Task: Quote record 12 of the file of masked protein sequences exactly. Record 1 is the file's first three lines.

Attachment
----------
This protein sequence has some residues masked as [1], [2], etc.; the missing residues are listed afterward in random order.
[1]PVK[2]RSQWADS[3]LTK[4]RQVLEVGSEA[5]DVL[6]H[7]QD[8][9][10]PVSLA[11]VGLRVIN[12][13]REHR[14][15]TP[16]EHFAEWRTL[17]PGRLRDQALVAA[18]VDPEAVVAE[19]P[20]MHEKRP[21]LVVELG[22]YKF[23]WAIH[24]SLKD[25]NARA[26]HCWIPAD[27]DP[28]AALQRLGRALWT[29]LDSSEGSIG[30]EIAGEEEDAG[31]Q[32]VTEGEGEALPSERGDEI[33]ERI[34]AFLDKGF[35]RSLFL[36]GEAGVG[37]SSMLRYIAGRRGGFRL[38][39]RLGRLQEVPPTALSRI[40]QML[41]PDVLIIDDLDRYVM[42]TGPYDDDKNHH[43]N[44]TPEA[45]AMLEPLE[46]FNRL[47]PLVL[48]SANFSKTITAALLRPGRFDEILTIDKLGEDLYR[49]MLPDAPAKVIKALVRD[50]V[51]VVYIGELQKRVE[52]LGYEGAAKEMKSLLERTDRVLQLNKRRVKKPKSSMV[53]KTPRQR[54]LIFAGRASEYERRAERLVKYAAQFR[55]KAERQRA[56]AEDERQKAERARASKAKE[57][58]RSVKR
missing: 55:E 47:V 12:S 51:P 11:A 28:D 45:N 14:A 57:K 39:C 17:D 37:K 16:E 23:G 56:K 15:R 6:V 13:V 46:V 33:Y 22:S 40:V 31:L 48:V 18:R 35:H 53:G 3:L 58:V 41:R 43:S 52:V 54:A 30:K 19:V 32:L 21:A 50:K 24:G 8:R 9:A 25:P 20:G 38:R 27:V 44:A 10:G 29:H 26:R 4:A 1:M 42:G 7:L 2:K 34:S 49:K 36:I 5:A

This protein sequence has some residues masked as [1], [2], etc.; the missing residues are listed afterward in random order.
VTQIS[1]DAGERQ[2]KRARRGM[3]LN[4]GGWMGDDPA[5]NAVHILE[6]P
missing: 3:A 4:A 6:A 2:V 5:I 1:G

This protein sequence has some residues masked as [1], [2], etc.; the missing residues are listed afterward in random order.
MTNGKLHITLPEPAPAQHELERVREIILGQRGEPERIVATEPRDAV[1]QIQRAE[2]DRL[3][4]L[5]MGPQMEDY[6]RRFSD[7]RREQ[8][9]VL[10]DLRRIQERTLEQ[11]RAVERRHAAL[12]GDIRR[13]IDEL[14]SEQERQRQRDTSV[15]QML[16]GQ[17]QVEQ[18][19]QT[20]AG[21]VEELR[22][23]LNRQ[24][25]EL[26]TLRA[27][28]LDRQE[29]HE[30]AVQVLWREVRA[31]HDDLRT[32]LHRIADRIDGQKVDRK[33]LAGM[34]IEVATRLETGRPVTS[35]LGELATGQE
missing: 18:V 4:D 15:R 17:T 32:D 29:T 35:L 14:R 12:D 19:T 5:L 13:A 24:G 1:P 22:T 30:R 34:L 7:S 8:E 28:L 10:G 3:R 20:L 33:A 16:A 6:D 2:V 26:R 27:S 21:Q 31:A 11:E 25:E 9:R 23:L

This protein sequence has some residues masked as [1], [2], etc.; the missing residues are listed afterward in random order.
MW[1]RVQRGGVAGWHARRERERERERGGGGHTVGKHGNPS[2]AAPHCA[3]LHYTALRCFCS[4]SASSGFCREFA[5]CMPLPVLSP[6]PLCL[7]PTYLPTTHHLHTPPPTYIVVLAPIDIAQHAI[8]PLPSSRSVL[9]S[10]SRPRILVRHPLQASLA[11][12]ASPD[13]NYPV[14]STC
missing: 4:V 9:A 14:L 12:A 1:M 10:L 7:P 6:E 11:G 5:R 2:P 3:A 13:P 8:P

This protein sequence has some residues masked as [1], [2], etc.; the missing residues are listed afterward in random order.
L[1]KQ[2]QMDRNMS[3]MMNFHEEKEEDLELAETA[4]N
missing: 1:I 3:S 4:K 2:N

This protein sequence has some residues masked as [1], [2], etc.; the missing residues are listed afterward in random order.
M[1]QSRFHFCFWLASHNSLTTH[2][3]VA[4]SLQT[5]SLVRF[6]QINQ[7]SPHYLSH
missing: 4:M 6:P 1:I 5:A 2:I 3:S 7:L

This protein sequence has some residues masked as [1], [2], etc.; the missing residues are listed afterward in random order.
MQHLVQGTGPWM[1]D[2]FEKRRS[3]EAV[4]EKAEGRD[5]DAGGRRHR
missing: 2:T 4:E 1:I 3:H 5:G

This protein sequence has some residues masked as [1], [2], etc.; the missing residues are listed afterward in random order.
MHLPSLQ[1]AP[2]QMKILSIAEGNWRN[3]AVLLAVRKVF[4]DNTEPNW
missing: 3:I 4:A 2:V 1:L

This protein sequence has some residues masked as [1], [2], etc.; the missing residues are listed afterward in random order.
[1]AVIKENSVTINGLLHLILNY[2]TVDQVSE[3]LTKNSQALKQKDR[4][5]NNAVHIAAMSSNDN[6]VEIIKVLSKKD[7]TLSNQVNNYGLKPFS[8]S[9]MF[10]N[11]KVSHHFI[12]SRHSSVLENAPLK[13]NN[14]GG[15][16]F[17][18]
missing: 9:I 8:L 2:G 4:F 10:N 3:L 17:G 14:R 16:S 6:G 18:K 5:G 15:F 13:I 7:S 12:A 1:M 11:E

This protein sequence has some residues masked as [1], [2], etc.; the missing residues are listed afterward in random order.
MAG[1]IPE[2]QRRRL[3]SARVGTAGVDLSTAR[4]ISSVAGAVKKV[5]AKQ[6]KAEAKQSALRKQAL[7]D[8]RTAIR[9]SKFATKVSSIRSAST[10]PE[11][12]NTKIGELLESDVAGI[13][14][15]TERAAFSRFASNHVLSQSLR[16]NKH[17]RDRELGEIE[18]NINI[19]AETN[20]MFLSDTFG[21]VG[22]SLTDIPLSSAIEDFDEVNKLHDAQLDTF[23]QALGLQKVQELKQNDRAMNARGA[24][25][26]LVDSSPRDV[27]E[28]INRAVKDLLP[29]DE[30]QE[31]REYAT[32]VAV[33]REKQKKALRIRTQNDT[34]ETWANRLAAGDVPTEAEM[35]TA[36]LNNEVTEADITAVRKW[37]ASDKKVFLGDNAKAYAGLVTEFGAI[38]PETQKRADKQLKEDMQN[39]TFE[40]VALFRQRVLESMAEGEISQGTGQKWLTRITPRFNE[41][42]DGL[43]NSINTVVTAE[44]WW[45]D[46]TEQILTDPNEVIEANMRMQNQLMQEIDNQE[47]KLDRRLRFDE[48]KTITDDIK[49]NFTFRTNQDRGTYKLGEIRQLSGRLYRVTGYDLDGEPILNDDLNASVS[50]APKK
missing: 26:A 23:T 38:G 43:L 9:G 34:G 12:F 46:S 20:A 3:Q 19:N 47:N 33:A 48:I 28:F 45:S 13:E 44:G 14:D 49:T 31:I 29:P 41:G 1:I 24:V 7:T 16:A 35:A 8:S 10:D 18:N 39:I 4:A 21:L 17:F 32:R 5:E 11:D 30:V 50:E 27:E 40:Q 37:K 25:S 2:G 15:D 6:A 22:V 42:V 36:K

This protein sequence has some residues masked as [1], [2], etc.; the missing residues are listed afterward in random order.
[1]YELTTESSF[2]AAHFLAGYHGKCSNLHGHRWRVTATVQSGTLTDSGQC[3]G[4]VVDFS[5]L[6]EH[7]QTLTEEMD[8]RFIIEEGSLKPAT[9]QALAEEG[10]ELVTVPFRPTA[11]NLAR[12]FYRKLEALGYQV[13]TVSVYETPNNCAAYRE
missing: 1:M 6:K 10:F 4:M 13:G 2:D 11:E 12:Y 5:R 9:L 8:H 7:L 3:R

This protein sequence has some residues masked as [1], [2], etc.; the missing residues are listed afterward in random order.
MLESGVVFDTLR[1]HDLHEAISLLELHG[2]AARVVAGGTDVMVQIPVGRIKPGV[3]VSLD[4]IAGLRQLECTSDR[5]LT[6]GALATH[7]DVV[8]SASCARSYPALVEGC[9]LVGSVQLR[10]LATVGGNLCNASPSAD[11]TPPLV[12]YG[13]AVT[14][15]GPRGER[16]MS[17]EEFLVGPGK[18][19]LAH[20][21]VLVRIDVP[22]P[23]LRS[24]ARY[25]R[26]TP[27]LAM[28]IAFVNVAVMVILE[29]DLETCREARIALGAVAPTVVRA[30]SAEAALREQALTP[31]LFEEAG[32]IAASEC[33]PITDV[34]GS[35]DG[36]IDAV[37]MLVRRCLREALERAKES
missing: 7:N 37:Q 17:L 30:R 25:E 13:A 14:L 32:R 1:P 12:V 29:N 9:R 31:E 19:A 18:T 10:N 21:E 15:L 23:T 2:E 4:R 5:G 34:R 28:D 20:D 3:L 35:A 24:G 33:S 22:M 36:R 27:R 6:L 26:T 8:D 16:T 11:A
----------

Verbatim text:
This protein sequence has some residues masked as [1], [2], etc.; the missing residues are listed afterward in random order.
MLESGVVFDTLR[1]HDLHEAISLLELHG[2]AARVVAGGTDVMVQIPVGRIKPGV[3]VSLD[4]IAGLRQLECTSDR[5]LT[6]GALATH[7]DVV[8]SASCARSYPALVEGC[9]LVGSVQLR[10]LATVGGNLCNASPSAD[11]TPPLV[12]YG[13]AVT[14][15]GPRGER[16]MS[17]EEFLVGPGK[18][19]LAH[20][21]VLVRIDVP[22]P[23]LRS[24]ARY[25]R[26]TP[27]LAM[28]IAFVNVAVMVILE[29]DLETCREARIALGAVAPTVVRA[30]SAEAALREQALTP[31]LFEEAG[32]IAASEC[33]PITDV[34]GS[35]DG[36]IDAV[37]MLVRRCLREALERAKES
missing: 7:N 37:Q 17:L 30:R 25:E 13:A 14:L 32:R 1:P 12:V 29:N 9:R 31:E 19:A 18:T 10:N 21:E 15:L 23:T 2:E 4:R 5:G 34:R 28:D 20:D 3:L 35:A 24:G 33:S 22:M 36:R 27:R 6:L 26:T 8:D 16:T 11:A